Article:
Ukrainian Army units shell Donetsk Republic in first hours of newceasefireWorld June 24, 5:19
Politician says Russia vs Mexico football game will be interesting to watchSport June 23, 21:11
Kyrgyz president sees revival of relations with Russia as major result of his tenureWorld June 23, 20:49
Ex-premier says initiative to impeach Poroshenko stems from Ukraine’s economy collapseWorld June 23, 20:20
This week in photos: Confederations Cup opening and summer solstice celebrationsSociety & Culture June 23, 19:11
Turkish ambassador to Russia: Moscow and Ankara to join efforts in war on terrorWorld June 23, 18:45
Ukraine’s finance ministry files appeal to London Court against Russia in $3 bln debt caseBusiness & Economy June 23, 18:42
Ukrainian society tired of Poroshenko’s policy — expertRussian Politics & Diplomacy June 23, 17:58
Deutsche Welle sees Russian international broadcasters as threat to European ideasWorld June 23, 17:34
BRUSSELS, October 5 (Itar-Tass) — The issue of security guarantees to Russia in the conditions of the deployment of the antiballistic missile (ABM) defence system in Europe will be discussed at a two-day meeting of the NATO defence ministers that is opening here on Wednesday.
“I want to strongly warn my colleagues - partners in NATO, that they are the initiators of the missile defence system deployment in Europe. And we need strong guarantees that the European missile defence machine that is being created will not be directed against the allies or partners,” Russian Ambassador to NATO Dmitry Rogozin said on the eve of the meeting.
NATO Secretary General Anders Fogh Rasmussen said for his part that the ministers would discuss the building of the missile defence system in Europe. “Step by step NATO’s territorial missile defence is becoming a reality. I expect that in Chicago (where a NATO summit is planned for May 20-21, 2012) we will declare an interim operational capability,” - he said.
Among other items on the meeting agenda are the role of the NATO contingent in Kosovo, further action of the alliance and its partners in Afghanistan and making the decision to end the operation in Libya.
According to Rasmussen, “We will discuss the Libya operation, but I don’t expect any decision on the termination of the operation. We are... I would say, we are pretty close to the end of this operation, but, as you know, we have decided to extend the operation by up to 90 days.”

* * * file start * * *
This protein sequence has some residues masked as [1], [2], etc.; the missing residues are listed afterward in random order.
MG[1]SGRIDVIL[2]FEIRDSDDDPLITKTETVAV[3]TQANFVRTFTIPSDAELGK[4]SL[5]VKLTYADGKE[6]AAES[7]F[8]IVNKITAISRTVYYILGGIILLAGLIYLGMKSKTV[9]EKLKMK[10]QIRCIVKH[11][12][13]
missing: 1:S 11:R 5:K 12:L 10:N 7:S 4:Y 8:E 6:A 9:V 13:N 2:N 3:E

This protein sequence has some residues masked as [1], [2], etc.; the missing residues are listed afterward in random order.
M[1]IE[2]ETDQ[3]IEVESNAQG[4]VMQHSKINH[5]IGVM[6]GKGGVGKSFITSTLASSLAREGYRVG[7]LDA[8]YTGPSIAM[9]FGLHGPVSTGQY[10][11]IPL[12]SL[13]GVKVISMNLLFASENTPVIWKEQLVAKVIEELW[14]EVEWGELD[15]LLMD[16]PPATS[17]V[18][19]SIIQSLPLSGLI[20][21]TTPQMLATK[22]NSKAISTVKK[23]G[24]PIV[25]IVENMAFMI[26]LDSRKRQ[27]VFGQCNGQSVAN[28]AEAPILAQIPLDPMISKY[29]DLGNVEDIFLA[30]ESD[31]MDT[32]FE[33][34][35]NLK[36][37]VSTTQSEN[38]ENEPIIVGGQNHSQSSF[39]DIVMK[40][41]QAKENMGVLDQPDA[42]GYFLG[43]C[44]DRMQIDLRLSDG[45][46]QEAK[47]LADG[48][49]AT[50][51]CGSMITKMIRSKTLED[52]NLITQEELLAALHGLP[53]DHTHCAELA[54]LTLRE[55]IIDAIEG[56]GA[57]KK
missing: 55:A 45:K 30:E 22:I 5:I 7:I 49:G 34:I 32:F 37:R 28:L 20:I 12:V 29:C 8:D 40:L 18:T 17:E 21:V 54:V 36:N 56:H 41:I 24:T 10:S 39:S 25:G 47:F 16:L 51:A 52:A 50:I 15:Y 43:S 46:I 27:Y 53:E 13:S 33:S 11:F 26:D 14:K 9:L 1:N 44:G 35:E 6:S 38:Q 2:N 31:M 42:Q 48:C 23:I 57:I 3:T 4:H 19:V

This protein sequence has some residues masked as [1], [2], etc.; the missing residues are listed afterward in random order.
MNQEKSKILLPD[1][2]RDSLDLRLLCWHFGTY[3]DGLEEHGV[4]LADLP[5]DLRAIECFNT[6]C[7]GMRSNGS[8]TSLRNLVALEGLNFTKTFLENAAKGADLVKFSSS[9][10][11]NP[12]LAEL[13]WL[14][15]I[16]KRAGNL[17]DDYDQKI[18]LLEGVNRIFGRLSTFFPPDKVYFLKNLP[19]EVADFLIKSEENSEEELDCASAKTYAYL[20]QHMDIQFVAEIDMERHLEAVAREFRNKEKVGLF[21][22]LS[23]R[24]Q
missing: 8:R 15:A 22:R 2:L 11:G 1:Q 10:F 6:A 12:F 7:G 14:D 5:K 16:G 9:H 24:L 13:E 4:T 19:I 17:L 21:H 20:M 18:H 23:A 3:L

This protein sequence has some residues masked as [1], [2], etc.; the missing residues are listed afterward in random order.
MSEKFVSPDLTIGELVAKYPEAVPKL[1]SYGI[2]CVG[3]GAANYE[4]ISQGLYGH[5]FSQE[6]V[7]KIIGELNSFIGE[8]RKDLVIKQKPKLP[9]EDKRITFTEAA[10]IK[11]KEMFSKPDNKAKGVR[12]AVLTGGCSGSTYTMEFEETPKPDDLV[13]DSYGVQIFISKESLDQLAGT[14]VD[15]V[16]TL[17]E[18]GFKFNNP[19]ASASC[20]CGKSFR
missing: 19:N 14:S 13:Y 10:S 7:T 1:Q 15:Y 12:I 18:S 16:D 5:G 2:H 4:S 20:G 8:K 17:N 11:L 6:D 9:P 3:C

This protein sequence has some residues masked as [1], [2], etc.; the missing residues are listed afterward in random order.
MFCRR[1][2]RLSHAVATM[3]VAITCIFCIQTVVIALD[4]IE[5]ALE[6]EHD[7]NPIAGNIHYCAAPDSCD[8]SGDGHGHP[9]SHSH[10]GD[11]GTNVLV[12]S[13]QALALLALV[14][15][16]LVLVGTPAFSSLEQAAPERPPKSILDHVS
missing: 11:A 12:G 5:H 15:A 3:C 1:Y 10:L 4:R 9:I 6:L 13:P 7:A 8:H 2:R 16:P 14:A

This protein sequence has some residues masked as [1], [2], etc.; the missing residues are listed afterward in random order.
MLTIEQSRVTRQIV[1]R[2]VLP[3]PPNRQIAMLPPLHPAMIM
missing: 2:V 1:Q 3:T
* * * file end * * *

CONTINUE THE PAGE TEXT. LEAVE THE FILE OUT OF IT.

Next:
“However, we will review the operation on a regular basis so we stand ready to terminate it as soon as the situation allows. On the one hand we have declared that we are ready to continue our operation as long as it takes to make sure that we fully implement the United Nations mandate to protect the civilian population against any attack, and there are still attacks, against the civilian population. This is the reason why we continue our operation,” he noted.
“But on the other hand, we will not continue for one single day more than necessary. So we stand ready to terminate the operation as soon as the situation allows, but I wouldn't expect that decision to be taken during the Defence Ministers’ meeting. We will make that decision based on a comprehensive military assessment and in close coordination with the United Nations and the new authorities in Libya,” stressed the NATO Secretary General.
According to NATO’s release, in early 2010, NATO acquired the first phase of an initial capability to protect Alliance forces against missile threats. At the November 2010 NATO Summit in Lisbon, NATO’s leaders decided to develop a missile defence capability to pursue its core task of collective defence. To this end they decided that the scope of the current Active Layered Theatre Ballistic Missile Defence (ALTBMD) programme’s command, control and communication capabilities will be expanded beyond the capability to protect forces to also include NATO European populations and territory. In this context, the United States’ European Phased Adaptive Approach (EPAA) and other possible national contributions were welcomed as a valuable national contribution to the NATO missile defence architecture.
NATO’s work on missile defence started in the early 1990s in response to the proliferation of weapons of mass destruction and their delivery systems, including missiles. Initial focus was on protecting deployed NATO troops (Theatre Missile Defence), but work was expanded in 2002 to include considerations of protection of population centres and territory (Territorial Missile Defence).
Under the NATO plans, a limited system of US anti-missile interceptors and radars already planned for Europe - to include interceptors in Romania and Poland as well as the radar in Turkey - would be linked to expanded European-owned missile defences. That would create a broad system that protects every NATO country against medium-range missile attack.
Russia opposes the planned missile defence system, which it worries could threaten its own nuclear missiles or undermine their deterrence capability. Moscow agreed to consider a NATO proposal last year to cooperate on the missile shield, but insisted the system be run jointly. NATO rejected that demand and no compromise has been found yet.